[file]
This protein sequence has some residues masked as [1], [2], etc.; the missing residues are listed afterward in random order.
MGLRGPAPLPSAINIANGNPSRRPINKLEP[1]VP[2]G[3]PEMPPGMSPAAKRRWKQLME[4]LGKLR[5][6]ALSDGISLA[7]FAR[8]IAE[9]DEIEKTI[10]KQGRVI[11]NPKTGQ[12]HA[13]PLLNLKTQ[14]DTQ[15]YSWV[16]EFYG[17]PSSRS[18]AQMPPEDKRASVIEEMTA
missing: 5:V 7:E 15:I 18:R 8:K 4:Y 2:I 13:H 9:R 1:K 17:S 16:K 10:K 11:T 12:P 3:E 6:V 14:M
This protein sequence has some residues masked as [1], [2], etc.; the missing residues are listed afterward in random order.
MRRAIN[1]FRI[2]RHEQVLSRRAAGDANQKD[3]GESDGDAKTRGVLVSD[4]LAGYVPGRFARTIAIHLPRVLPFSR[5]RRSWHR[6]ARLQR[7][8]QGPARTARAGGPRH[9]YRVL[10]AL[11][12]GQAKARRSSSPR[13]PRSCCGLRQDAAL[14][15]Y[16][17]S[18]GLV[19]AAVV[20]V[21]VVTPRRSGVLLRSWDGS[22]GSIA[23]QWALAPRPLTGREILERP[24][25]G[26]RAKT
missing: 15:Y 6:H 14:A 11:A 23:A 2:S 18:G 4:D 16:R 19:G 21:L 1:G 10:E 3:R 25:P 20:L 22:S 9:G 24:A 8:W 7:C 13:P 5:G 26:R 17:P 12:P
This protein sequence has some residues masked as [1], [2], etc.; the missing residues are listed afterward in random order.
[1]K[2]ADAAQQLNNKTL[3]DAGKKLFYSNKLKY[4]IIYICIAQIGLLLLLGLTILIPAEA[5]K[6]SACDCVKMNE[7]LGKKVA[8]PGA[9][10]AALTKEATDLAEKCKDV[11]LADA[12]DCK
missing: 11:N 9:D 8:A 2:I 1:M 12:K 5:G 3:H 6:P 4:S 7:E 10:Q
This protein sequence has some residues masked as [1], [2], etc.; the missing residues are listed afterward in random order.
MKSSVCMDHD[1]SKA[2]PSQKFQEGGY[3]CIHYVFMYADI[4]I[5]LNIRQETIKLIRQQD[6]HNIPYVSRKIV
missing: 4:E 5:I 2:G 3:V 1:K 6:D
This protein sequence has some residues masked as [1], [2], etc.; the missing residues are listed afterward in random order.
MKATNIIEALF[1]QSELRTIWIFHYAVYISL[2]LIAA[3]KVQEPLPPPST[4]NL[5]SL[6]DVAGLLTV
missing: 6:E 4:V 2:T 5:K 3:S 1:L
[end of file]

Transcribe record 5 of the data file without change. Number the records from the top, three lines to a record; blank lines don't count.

This protein sequence has some residues masked as [1], [2], etc.; the missing residues are listed afterward in random order.
MKATNIIEALF[1]QSELRTIWIFHYAVYISL[2]LIAA[3]KVQEPLPPPST[4]NL[5]SL[6]DVAGLLTV
missing: 6:E 4:V 2:T 5:K 3:S 1:L